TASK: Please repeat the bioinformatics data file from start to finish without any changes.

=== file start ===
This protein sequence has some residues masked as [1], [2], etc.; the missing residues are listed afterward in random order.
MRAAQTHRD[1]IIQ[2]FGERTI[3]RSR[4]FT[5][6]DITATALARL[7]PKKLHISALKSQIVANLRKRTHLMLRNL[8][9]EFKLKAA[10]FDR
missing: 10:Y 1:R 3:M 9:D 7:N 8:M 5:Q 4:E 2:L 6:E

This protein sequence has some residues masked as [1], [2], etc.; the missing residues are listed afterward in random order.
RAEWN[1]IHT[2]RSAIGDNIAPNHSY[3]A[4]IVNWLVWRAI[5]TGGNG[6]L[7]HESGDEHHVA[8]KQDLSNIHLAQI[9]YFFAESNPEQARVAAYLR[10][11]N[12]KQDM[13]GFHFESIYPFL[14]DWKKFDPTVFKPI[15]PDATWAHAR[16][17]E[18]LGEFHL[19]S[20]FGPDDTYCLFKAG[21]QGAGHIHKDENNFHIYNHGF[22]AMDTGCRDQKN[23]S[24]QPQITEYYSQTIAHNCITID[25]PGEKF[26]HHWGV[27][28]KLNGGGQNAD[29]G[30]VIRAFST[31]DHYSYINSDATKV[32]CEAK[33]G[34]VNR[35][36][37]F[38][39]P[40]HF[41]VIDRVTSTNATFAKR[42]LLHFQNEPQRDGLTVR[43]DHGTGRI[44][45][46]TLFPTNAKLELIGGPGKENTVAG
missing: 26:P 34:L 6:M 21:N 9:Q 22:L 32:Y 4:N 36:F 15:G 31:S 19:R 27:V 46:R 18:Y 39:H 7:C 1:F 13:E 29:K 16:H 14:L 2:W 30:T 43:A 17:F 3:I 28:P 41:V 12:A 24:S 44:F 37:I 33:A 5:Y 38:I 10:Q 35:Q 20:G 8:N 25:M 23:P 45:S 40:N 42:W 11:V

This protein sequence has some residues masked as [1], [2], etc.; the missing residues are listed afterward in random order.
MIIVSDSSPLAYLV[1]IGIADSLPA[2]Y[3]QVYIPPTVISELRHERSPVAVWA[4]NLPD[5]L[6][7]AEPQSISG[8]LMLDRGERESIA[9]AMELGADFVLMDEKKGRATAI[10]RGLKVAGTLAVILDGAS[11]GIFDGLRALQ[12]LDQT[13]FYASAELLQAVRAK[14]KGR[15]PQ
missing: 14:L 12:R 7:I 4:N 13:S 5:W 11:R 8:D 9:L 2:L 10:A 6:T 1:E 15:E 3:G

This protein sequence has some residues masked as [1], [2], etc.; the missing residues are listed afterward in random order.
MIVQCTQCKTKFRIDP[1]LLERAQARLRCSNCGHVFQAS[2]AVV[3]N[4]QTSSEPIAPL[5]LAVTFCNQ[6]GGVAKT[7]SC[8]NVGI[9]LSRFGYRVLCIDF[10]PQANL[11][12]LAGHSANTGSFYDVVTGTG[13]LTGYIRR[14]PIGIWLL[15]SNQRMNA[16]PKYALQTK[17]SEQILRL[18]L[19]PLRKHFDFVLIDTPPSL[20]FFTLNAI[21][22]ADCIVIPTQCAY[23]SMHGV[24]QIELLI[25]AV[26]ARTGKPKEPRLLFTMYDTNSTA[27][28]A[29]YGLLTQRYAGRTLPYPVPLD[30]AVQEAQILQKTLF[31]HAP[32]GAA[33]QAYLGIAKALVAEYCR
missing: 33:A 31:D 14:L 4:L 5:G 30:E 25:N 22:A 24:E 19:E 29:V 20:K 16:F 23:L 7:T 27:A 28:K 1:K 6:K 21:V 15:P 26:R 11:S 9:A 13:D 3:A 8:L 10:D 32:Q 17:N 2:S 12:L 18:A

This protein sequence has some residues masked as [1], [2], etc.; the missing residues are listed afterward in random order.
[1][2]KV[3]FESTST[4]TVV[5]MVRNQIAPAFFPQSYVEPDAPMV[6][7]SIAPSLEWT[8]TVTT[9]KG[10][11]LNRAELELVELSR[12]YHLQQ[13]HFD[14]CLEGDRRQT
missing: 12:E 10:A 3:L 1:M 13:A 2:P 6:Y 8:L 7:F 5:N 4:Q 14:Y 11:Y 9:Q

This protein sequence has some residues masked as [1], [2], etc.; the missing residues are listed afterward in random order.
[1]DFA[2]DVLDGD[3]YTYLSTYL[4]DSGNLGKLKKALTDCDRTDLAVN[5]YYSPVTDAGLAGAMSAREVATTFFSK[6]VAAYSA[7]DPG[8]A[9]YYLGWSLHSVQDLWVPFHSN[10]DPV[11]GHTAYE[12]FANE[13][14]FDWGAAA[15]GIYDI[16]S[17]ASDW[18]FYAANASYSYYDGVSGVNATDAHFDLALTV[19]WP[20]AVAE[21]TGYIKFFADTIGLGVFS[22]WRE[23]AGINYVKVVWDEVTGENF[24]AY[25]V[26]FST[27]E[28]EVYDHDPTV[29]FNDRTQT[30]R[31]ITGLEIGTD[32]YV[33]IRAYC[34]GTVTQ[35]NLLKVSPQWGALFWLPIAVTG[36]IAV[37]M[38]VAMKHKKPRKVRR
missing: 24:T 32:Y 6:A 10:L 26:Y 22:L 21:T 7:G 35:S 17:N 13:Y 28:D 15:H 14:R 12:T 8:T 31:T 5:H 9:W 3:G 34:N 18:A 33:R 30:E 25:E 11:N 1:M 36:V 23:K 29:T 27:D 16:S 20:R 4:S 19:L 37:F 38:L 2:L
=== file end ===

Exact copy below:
This protein sequence has some residues masked as [1], [2], etc.; the missing residues are listed afterward in random order.
MRAAQTHRD[1]IIQ[2]FGERTI[3]RSR[4]FT[5][6]DITATALARL[7]PKKLHISALKSQIVANLRKRTHLMLRNL[8][9]EFKLKAA[10]FDR
missing: 10:Y 1:R 3:M 9:D 7:N 8:M 5:Q 4:E 2:L 6:E

This protein sequence has some residues masked as [1], [2], etc.; the missing residues are listed afterward in random order.
RAEWN[1]IHT[2]RSAIGDNIAPNHSY[3]A[4]IVNWLVWRAI[5]TGGNG[6]L[7]HESGDEHHVA[8]KQDLSNIHLAQI[9]YFFAESNPEQARVAAYLR[10][11]N[12]KQDM[13]GFHFESIYPFL[14]DWKKFDPTVFKPI[15]PDATWAHAR[16][17]E[18]LGEFHL[19]S[20]FGPDDTYCLFKAG[21]QGAGHIHKDENNFHIYNHGF[22]AMDTGCRDQKN[23]S[24]QPQITEYYSQTIAHNCITID[25]PGEKF[26]HHWGV[27][28]KLNGGGQNAD[29]G[30]VIRAFST[31]DHYSYINSDATKV[32]CEAK[33]G[34]VNR[35][36][37]F[38][39]P[40]HF[41]VIDRVTSTNATFAKR[42]LLHFQNEPQRDGLTVR[43]DHGTGRI[44][45][46]TLFPTNAKLELIGGPGKENTVAG
missing: 26:P 34:L 6:M 21:N 9:Q 22:L 32:Y 4:N 36:F 15:G 31:S 19:R 27:V 46:R 18:Y 39:H 7:C 1:F 13:E 29:K 16:H 14:L 2:W 30:T 43:A 17:F 3:I 28:P 41:V 12:A 24:S 44:F 37:I 33:A 5:Y 38:I 10:Q 35:Q 20:G 8:N 25:M 23:P 45:S 40:N 42:W 11:V

This protein sequence has some residues masked as [1], [2], etc.; the missing residues are listed afterward in random order.
MIIVSDSSPLAYLV[1]IGIADSLPA[2]Y[3]QVYIPPTVISELRHERSPVAVWA[4]NLPD[5]L[6][7]AEPQSISG[8]LMLDRGERESIA[9]AMELGADFVLMDEKKGRATAI[10]RGLKVAGTLAVILDGAS[11]GIFDGLRALQ[12]LDQT[13]FYASAELLQAVRAK[14]KGR[15]PQ
missing: 14:L 12:R 7:I 4:N 13:S 5:W 11:R 8:D 9:L 2:L 10:A 6:T 1:E 15:E 3:G

This protein sequence has some residues masked as [1], [2], etc.; the missing residues are listed afterward in random order.
MIVQCTQCKTKFRIDP[1]LLERAQARLRCSNCGHVFQAS[2]AVV[3]N[4]QTSSEPIAPL[5]LAVTFCNQ[6]GGVAKT[7]SC[8]NVGI[9]LSRFGYRVLCIDF[10]PQANL[11][12]LAGHSANTGSFYDVVTGTG[13]LTGYIRR[14]PIGIWLL[15]SNQRMNA[16]PKYALQTK[17]SEQILRL[18]L[19]PLRKHFDFVLIDTPPSL[20]FFTLNAI[21][22]ADCIVIPTQCAY[23]SMHGV[24]QIELLI[25]AV[26]ARTGKPKEPRLLFTMYDTNSTA[27][28]A[29]YGLLTQRYAGRTLPYPVPLD[30]AVQEAQILQKTLF[31]HAP[32]GAA[33]QAYLGIAKALVAEYCR
missing: 33:A 31:D 14:L 4:L 5:G 30:E 25:N 22:A 24:E 19:E 29:V 20:K 16:F 23:L 7:T 27:A 28:K 1:K 6:K 21:V 15:P 26:R 11:S 9:A 13:D 3:A 8:L 10:D 32:Q 17:N 2:S 12:L 18:A

This protein sequence has some residues masked as [1], [2], etc.; the missing residues are listed afterward in random order.
[1][2]KV[3]FESTST[4]TVV[5]MVRNQIAPAFFPQSYVEPDAPMV[6][7]SIAPSLEWT[8]TVTT[9]KG[10][11]LNRAELELVELSR[12]YHLQQ[13]HFD[14]CLEGDRRQT
missing: 12:E 10:A 3:L 1:M 13:A 2:P 6:Y 8:L 7:F 5:N 4:Q 14:Y 11:Y 9:Q

This protein sequence has some residues masked as [1], [2], etc.; the missing residues are listed afterward in random order.
[1]DFA[2]DVLDGD[3]YTYLSTYL[4]DSGNLGKLKKALTDCDRTDLAVN[5]YYSPVTDAGLAGAMSAREVATTFFSK[6]VAAYSA[7]DPG[8]A[9]YYLGWSLHSVQDLWVPFHSN[10]DPV[11]GHTAYE[12]FANE[13][14]FDWGAAA[15]GIYDI[16]S[17]ASDW[18]FYAANASYSYYDGVSGVNATDAHFDLALTV[19]WP[20]AVAE[21]TGYIKFFADTIGLGVFS[22]WRE[23]AGINYVKVVWDEVTGENF[24]AY[25]V[26]FST[27]E[28]EVYDHDPTV[29]FNDRTQT[30]R[31]ITGLEIGTD[32]YV[33]IRAYC[34]GTVTQ[35]NLLKVSPQWGALFWLPIAVTG[36]IAV[37]M[38]VAMKHKKPRKVRR
missing: 24:T 32:Y 6:A 10:L 26:Y 22:L 21:T 7:G 35:S 17:N 13:Y 28:D 15:H 14:R 12:T 8:T 31:T 5:H 9:W 3:G 34:N 18:A 33:R 30:E 25:E 11:N 1:M 36:V 23:K 29:T 27:D 16:S 20:R 4:S 19:L 37:F 38:L 2:L